Looking at the graph is a bit confusing, and there isn’t a clear trend. So I turned to the numbers. With a little statistical crunching I found that the average movement in rating was -.2125, significant at 95% confidence. In other words, new movies do have inflated IMDB ratings, on average those ratings are .2 points above where they will eventually settle.

The greatest volatility in rating was in the first two sample periods, which is to be expected. The Tempest and Casino Jack were the biggest losers (shedding 1.6 points in the 3 month period). There were several films that appear to have been correctly assessed from the get-go and had no rating change after 12 weeks: I Love You Philip Morris, The Tourist, The Fighter, Little Fockers, and a French film by the name of The Illusionist. The rest suffered small declines in score that are consistent with my theory. There obviously is no way for me to prove that my theory is actually at work, but the evidence doesn’t disprove it, which is great news!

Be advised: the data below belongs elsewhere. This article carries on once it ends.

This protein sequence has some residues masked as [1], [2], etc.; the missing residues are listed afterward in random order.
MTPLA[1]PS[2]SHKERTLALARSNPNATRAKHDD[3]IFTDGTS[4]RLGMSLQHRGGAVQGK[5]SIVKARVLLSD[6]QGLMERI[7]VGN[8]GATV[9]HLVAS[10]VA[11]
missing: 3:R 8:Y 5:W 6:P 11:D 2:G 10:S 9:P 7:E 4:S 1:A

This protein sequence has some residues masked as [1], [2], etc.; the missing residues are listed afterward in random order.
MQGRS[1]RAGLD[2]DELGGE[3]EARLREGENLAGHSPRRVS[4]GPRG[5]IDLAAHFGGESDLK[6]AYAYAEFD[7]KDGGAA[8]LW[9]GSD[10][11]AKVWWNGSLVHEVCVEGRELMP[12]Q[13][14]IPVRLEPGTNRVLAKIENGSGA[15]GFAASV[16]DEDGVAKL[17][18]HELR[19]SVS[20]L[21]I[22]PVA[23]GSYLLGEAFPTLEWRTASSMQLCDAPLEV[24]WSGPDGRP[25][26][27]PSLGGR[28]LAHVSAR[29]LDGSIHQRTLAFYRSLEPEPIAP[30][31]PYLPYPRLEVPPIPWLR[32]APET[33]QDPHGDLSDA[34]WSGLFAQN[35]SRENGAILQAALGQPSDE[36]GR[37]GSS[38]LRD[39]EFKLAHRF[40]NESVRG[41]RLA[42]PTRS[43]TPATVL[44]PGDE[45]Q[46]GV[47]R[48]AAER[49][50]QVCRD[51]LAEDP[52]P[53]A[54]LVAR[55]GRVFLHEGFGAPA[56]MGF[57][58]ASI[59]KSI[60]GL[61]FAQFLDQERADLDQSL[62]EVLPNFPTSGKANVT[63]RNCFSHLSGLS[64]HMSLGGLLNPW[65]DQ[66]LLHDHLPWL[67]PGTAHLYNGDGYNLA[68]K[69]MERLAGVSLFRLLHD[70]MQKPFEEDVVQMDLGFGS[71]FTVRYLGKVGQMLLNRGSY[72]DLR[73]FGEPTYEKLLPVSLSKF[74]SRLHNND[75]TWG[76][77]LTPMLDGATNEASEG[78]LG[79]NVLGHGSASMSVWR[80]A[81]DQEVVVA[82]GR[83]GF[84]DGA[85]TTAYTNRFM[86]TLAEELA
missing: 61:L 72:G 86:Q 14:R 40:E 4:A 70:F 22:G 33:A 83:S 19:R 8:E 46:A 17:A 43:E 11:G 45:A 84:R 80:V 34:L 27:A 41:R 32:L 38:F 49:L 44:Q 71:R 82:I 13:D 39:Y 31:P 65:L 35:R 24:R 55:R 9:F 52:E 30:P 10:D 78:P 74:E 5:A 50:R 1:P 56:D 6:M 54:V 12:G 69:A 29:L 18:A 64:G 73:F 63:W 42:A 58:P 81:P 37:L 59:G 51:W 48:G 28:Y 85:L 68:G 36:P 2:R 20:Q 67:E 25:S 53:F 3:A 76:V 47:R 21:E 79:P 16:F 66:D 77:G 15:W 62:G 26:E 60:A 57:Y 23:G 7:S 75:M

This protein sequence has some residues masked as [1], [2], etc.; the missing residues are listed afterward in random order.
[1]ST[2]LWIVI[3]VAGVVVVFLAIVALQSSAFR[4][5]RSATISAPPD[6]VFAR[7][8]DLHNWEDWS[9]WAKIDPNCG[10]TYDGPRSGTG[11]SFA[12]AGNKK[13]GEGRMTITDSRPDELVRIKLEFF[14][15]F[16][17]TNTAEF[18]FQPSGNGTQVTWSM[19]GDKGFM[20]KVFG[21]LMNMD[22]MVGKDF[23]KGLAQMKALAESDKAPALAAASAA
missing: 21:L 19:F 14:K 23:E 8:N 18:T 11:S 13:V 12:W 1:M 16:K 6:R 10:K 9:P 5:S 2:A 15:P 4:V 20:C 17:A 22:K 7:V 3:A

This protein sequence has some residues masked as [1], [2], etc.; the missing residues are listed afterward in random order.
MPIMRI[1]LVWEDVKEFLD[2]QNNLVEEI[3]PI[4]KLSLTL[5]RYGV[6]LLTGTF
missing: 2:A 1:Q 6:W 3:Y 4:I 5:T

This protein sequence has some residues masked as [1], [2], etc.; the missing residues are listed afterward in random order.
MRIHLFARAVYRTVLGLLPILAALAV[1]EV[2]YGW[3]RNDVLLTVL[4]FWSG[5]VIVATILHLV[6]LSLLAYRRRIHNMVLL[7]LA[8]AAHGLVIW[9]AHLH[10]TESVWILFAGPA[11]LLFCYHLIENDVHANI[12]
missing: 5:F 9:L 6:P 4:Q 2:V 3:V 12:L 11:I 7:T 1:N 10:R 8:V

The takeaway here is that if you are asked to watch a new release, assume that the IMDB rating is overly-optimistic by about a fifth of a point, then go anyway and have a good time. If you can avoid it, don’t be a movie snob like me!

[1] Even a film snob like me must admit that it is ridiculous to make such a claim but it sure sounds definitive.

[2] I suspect the biggest reason that disinterested people see films is social pressure.

[3] The equivalent page for this week would be here.

[4] I tracked all of the following films: Black Swan, I Love Your Phillip Morris, Rare Exports, The Warrior’s Way, The Tourist, The Tempest, The Chronicles of Narnia: Voyage of the Dawn Treader, The Company Men, The Fighter, Tron: Legacy, Yogi Bear, How do you Know, All Good Things, Rabbit Hole, Casino Jack, Little Fockers, True Grit, Somewhere, The Illusionist, Gulliver’s Travels, and Country Strong.